What a great place to see the sun rise.
Stayed off the interstate today and enjoyed some local roads, I'm starting to enjoy the journey a bit. Yesterday it felt more like a silly, pointless quest based on selfishness and immaturity. I can live with the immature part.
After at least an hour searching for a campsite, I finally reached very nice woman from the National Recreation Area who pointed me to a great little campsite. I had the entire place to myself.
Finally had a chance to catch up on a few details last night. I like stopping while it's still daylight, I'll have to make this a goal.
Just checking in that reply/responses work (after having to register for an account, signing away 2 kids, and getting the glove treatment).
It is often said that the end of one journey is the start of the next. So then it stands to reason, the start of a journey is the end of a previous. Good luck finding the find.
Good on Ya Mate!
Well well, look my boy all growd up! Be safe, be smart, and enjoy the ride. The rest of the crazy world will be here when you get back.
Phone a friend tech support is on 24/7...............
A bit behind in my updates, but anxious to cut up some of the footage of some really great roads down here. Not sure why RT 129 gets all the press, there are so many curvy roads to play on, most of which are empty.
Stumbled upon this well traveled bike yesterday but couldn't find the pilot.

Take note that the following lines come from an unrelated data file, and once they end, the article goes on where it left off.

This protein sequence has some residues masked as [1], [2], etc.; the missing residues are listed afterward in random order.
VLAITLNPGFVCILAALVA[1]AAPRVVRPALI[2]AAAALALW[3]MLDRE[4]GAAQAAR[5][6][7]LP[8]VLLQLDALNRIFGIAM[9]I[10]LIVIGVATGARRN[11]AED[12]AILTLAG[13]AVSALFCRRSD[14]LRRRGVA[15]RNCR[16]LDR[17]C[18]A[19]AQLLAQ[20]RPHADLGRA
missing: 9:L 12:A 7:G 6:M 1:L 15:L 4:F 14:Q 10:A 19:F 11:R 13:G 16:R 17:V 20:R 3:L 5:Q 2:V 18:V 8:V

Plates were from Alberta. Nice to see someone more lost than me.
Oh, and thanks for the support amigos.
Nice to meet you out in Nashville. :1drink Ride safe and hopefully you get a bit more clarity for your life out on the road. :freaky
Great meeting you guys today. Good luck on your epic adventure and congratulations on your book!
If you see Sarah and David (? Sorry, been a long day), be sure to stop and invite them in. You'll get some really great stories and it will only cost you a pint or two. http://img.tapatalk.com/d/12/10/20/e5u6eduh.jpg
I spent so long at McDonalds that they started bring me coffee at my table. I was there for over two hours getting caught up on email and writing down all this crap.
While I was there making blog posts I noticed several fire trucks and police cars and a dump truck in the middle of the intersection. A few minutes later an employee came out to the middle of McDonalds and announced that it had been exactly a week since 4 year old Joshua was hit by that truck and asked the patrons for moment of silence.
I can't ever remember watching a fast food restaurant cease all motion for a full minute. It was touching and a nice reminder that small town America still cares.
And I think you will find that people here care too. Sounds like you're off to a great start. You don't have to have a reason to go on a walkabout, but I like yours. It hits home. Take care out there.
Thanks for the support, some days you really need it.
Tough day on the road
Spent the day wrestling with feelings over the pointlessness of the trip. Guilt of leaving my wife to manage the homestead and finding my own purpose stays with me each mile. The weather seems to effect my moods more than usual, perhaps because I'm part of it with nowhere to hide from it. The temperature seems to be 10 degrees colder than home consistently, perhaps I should have gone north. Yesterday hovered in the high 40's most of the day. I'm trying to appreciate this gift and privilege, but some days are harder than others.
I had two great conversations with my sister and wife that made me feel much better about my trip. It helped me have a whole new attitude about being on the road when I saw others taking some enjoyment from these little scribblings. It's nice to know that someone else is actually reading this thing too.
I'll just leave this here..
$3.07 for gas? Good thing too, I'm getting really terrible fuel economy.